Energy crisis: Unacceptable choice for people across Falkirk district – to heat or eat this winter

Fears that families across the district could be forced to choose between heating and eating this winter come as the global gas crisis begins to bite.

Thursday, 23rd September 2021, 12:30 pm

With industry experts admitting that they have never seen anything like the rapid rise in gas prices before, The Falkirk Herald has pledged to seek answers from the government about how our residents will be affected by the energy crisis and lobby to ensure no family is left without heating this winter.

Record numbers of people are facing financial difficulties after over a year of furloughs, price rises, job losses and impending cuts to benefits.

A six-fold rise in wholesale gas prices since last year meant several domestic energy suppliers have hit financial trouble – and there are concerns more will follow.

Trying to keep warm in winter

The global gas crisis is predicted to see a second record hike in energy bills next spring, driving millions across the UK into fuel poverty.

The predicted rise in bills from next April, which could add between £178 and £294 to the typical price for gas and electricity when the new energy cap is set by Ofgem, comes on top of the average £139 increase due next month and amid warnings from energy industry sources that “keeping the lights on” could become increasingly difficult this winter.

A quadruple whammy of a lack of wind to produce electricity from renewable sources, fire damage to the France-UK electricity import connector, North Sea gas platforms offline for maintenance, and a high demand for liquified natural gas in Asia, has seen demand for gas outstrip supply, with rocketing wholesale prices forcing the collapse of several smaller energy firms unable to cope.

And while bills will rise from October 1, as a result of the price cap set earlier this year, the current record energy market prices could now feed through to the cap for next April, with analysts predicting it could drive bills up by a further 14 per cent – forcing millions more into fuel poverty.

In Scotland around 613,000 people are already classed as living in fuel poverty and despite a £2 million splurge by housing associations on energy efficiency measures for social housing, the target to reduce the number of Scots in fuel poverty will not be met by 2032.

There are also concerns the Scottish Government is not acting with enough urgency, even in the run up to the COP26 conference in November, to alert private homeowners of the changes they need to make to their homes to make them energy efficient, to meet climate change targets.

While the crisis is affecting us all, there are concerns that the elderly and vulnerable are more at risk.

Age Scotland research has found that energy bills are the biggest concern for more than eight in ten people over 50 who feel financially squeezed.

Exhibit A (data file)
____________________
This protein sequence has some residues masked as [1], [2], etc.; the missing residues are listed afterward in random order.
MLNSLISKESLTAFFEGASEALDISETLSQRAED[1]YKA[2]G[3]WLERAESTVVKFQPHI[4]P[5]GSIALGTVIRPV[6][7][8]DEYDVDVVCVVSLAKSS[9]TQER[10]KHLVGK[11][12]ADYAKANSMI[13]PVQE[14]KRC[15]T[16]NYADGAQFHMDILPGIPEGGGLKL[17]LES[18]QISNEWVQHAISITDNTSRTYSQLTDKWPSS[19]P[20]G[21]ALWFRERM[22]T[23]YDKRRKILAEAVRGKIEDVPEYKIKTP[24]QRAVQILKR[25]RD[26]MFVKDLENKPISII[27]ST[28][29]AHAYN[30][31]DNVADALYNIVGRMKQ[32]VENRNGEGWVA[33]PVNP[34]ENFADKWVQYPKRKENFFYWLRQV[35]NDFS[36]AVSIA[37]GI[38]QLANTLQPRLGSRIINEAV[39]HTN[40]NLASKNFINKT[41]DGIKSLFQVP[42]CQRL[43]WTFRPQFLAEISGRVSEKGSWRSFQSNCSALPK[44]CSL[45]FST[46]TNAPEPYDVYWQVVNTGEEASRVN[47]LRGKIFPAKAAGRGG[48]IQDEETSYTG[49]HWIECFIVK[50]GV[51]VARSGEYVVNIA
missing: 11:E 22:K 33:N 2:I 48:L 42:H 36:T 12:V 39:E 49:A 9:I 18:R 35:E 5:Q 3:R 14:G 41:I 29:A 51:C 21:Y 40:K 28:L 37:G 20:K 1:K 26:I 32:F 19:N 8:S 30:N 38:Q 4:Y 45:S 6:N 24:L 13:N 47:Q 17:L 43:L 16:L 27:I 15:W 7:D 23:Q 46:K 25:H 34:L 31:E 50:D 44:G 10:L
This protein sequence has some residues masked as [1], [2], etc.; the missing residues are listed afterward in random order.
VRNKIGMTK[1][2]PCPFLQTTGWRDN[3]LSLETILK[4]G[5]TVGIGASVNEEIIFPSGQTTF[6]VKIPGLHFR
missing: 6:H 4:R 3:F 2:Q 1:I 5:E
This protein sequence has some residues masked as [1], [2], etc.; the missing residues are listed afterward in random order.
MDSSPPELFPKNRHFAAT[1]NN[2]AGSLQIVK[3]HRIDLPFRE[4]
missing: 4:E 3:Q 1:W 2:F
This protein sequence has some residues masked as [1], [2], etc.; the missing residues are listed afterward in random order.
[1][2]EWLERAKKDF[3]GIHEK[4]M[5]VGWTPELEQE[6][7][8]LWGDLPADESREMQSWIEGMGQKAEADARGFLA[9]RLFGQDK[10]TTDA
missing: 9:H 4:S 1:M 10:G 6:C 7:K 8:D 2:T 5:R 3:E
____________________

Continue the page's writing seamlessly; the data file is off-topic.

The charity is urging older people to ensure they are not missing out on benefits as we go into winter, such as Cold Weather Payments and Winter Fuel Allowance. Older and more vulnerable customers should also ensure they are on the Priority Services Register with their energy supplier in case of power cuts.Brian Sloan, Chief Executive of Age Scotland, said: “The growing energy crisis and rising cost of living look set to make this a very long, harsh winter for older and vulnerable people in Scotland. Thousands more could be plunged into fuel poverty, and this could seriously put their health at risk.“Our latest research reveals that energy bills are the number one concern for older people who feel financially squeezed. The lockdown has only made this worse, with two thirds already facing higher home energy bills and many taking steps to cut down their energy use.“It’s already completely unacceptable that one in three pensioner households is living in fuel poverty. This is only likely to rise in the coming months, with many more struggling to pay for essentials such as food and heating.“Far too many are already putting themselves at risk of health problems, such as heart disease, respiratory or circulatory diseases, because they can’t afford to heat their homes properly. This could lead to more winter deaths and hospital admissions, putting additional strain on our over-stretched NHS.“We urgently need the UK and Scottish Governments to work with energy suppliers and make sure that vulnerable customers are a priority.“We’re also encouraging all older people to make sure they are claiming all the support they are entitled to as we go into winter. Tens of thousands of pensioners are missing out on Pension Credit, which also entitles them to Cold Weather Payments and other benefits. People can also check with their supplier if they are eligible for Warm Home Discounts, help with insulation or draft proofing.”

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